Kim Jones had a routine. A few minutes after 9 each morning, she would step outside her two-story rowhouse on North 12th Street and walk a half-block to Jefferson Street, where the Route 23 bus stopped.

Twenty minutes later, she'd arrive at Turning Points for Children, a Center City agency, where she directed a program that helps the families of kindergartners and first graders in Philadelphia schools.

Her killer knew the routine, too.

At 9:15 Tuesday, as she was waiting for the bus, the 56-year-old mother of two was shot once in the back of the head.

The killer did not take her purse, cellphone, jewelry, or headphones, all of which were undisturbed when police arrived at 12th and Jefferson, just blocks from Temple University's campus. This was not a robbery, Homicide Capt. James Clark said.

"Someone knew that every morning, she got on the bus at that time to go to work, and ambushed her," he said.

Police offered no motive. They asked the public for help in finding a suspect, described as a heavyset black male who was last seen walking west on Jefferson carrying a black duffel bag. Investigators pulled video from SEPTA bus No. 5618, which neared the corner as the crime happened.

A Philadelphia police camera is on the southeast lamppost at the intersection, which is frequented by Temple students, but neighbors questioned whether it was functional. Clark said he was not sure.

Outside Jones' home Tuesday afternoon, neighbors and family members stood in shock. Jones' ex-husband and one of her two adult sons approached the group. "What happened?" the son asked. "What happened?"

A neighbor pointed to the detectives, who stood a half-block up the street.

"She was a churchgoing woman," said Steve Jones, a nephew. "She worked hard. That was about it. For someone to do something like that to her, it's not even computing right now.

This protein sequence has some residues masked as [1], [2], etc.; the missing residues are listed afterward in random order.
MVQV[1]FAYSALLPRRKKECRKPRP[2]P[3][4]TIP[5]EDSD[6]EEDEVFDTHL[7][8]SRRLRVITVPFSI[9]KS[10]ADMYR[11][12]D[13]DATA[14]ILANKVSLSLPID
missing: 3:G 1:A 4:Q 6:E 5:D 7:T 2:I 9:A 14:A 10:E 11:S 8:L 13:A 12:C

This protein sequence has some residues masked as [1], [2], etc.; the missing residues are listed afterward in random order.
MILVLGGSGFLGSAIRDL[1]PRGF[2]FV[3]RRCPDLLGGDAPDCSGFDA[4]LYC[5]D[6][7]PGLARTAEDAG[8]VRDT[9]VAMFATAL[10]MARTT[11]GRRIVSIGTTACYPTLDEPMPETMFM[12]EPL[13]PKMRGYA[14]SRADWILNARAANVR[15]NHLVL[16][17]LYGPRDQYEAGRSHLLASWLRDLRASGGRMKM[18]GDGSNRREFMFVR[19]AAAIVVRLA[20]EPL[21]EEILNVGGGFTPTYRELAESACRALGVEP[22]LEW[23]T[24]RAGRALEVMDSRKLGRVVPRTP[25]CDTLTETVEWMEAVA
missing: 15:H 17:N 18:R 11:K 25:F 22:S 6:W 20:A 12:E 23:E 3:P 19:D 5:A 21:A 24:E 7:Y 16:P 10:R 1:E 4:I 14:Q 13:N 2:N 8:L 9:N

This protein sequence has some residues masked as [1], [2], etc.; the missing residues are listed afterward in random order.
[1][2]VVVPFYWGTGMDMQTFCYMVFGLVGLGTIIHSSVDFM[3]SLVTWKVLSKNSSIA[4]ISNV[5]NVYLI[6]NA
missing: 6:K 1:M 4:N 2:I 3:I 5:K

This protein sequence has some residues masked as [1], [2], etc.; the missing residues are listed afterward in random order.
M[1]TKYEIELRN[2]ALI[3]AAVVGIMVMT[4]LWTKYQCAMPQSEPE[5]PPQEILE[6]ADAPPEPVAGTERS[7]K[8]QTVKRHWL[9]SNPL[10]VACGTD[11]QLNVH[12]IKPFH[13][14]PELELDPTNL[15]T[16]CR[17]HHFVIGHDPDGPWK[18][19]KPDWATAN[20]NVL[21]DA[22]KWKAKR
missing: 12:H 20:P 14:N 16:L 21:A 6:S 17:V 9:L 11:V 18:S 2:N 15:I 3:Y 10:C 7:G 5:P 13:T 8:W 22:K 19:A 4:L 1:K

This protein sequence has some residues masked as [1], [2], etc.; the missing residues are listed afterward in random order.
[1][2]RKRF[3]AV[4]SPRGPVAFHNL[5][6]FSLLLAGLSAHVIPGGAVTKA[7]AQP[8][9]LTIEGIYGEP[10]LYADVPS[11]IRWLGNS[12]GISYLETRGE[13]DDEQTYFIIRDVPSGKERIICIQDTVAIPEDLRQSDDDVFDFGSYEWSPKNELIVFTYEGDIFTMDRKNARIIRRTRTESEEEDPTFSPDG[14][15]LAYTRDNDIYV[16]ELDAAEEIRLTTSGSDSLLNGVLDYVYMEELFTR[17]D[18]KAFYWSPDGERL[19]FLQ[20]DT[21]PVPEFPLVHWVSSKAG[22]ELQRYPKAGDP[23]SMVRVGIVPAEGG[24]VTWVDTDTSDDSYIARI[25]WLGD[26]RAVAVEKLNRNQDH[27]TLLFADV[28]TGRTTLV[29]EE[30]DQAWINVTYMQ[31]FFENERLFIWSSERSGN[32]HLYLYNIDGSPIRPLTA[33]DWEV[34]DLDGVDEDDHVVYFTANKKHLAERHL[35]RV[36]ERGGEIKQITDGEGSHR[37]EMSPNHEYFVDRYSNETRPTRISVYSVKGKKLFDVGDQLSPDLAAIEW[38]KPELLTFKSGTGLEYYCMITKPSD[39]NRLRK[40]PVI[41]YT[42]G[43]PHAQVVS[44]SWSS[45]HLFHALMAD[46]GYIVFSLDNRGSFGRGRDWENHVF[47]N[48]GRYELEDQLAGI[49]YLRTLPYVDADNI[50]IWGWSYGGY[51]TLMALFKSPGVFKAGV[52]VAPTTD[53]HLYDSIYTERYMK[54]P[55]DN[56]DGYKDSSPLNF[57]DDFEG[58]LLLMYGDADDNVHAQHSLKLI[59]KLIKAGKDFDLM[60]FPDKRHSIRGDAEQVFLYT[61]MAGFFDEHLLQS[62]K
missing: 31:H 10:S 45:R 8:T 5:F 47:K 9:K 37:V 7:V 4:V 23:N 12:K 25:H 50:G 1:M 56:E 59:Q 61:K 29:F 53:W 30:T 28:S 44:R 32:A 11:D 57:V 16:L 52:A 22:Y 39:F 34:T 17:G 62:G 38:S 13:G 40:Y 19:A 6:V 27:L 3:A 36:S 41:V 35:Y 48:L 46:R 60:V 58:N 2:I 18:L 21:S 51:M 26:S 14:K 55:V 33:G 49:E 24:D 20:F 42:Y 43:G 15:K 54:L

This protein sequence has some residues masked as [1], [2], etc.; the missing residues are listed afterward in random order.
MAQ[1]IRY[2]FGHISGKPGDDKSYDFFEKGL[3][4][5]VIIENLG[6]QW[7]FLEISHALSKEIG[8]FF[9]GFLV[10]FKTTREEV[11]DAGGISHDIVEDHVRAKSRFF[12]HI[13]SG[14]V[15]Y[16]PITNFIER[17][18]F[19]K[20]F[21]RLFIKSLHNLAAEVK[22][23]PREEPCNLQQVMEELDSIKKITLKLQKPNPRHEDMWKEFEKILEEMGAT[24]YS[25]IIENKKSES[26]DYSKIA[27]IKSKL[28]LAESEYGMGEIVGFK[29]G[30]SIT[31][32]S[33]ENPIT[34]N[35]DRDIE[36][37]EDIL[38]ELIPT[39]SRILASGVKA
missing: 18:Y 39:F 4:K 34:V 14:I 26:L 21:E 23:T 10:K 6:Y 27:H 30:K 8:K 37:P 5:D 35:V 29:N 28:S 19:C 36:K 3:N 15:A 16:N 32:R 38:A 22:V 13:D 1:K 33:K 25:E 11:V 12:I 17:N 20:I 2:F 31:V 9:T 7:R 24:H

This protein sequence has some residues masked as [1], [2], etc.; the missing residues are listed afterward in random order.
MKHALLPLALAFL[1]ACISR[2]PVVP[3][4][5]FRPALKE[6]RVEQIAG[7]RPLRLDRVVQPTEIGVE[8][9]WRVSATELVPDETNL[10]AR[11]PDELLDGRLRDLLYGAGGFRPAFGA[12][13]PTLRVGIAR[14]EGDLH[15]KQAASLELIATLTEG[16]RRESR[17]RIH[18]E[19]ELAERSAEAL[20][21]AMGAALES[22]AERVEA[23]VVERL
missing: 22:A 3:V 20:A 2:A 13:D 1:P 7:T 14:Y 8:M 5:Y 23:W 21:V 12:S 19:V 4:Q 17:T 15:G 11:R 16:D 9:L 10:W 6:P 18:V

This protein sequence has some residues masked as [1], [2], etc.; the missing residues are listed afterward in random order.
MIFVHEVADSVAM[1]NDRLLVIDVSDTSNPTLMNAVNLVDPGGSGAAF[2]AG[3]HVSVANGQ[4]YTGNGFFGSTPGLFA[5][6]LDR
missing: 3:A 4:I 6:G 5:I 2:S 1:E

"This is unbelievable. This is truly unbelievable."

Jones was due at Turning Points for a 11:45 a.m. meeting with the Department of Human Services, and her coworkers were puzzled by her absence, then stunned at the news.

"We're in the business of helping people," said Mike Vogel, Turning Points' chief executive. "I can't imagine why someone would target somebody like her."

Vogel taught Jones at Rosemont College, then hired her after she completed her M.B.A. Turning Points, which has an office at 15th and Lombard Streets, provides services designed to strengthen families.

For the last seven years, Jones had been program director of the Families and Schools Together (FAST) Program, which works with families at 62 city schools. Its goal is to engage isolated parents.

"There's a curriculum that is designed to help strengthen the family and build stronger relationships between the children and the parents," Vogel said. "There's part of it that helps coach parents to be better parents. It's really about strengthening families and helping parents focus on things as simple as the importance of having dinner together as a family."

Vogel talked softly while two other employees hugged. He said Jones had married in December, just before Christmas.

"She's somebody that was loved and will be missed," Vogel said. "It's hard to wrap your head around."

Wes Hatton, Jones' next-door neighbor since she was a child, described the 1400 block of North 12th Street as quiet, filled with longtime residents. He untied yellow police tape at Jones' property so bus No. 5618, photographed and inspected by crime-scene officials, could return to duty.

"We don't have problems," Hatton said, "with someone trying to catch the bus here."

Anyone with any information on the case is asked to call 215-686-TIPS, police said. There is a $20,000 reward for information leading to arrest and conviction in the case.